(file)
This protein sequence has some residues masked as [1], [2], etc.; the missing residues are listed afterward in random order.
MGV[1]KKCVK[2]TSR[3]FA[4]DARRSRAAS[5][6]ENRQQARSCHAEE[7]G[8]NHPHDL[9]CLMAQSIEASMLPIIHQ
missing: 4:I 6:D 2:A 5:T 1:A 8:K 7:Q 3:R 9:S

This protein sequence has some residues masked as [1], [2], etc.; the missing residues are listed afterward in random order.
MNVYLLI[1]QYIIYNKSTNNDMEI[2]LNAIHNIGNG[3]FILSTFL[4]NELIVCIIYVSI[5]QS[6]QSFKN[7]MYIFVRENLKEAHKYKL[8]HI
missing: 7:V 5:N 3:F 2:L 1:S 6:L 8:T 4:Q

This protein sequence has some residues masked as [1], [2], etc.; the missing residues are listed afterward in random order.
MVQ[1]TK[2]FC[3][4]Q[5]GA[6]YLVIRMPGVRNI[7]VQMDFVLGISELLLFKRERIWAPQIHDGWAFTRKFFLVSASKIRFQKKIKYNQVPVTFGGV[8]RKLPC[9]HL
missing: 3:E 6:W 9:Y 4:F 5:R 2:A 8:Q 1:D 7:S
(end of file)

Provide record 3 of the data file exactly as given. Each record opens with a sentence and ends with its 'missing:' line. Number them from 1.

This protein sequence has some residues masked as [1], [2], etc.; the missing residues are listed afterward in random order.
MVQ[1]TK[2]FC[3][4]Q[5]GA[6]YLVIRMPGVRNI[7]VQMDFVLGISELLLFKRERIWAPQIHDGWAFTRKFFLVSASKIRFQKKIKYNQVPVTFGGV[8]RKLPC[9]HL
missing: 3:E 6:W 9:Y 4:F 5:R 2:A 8:Q 1:D 7:S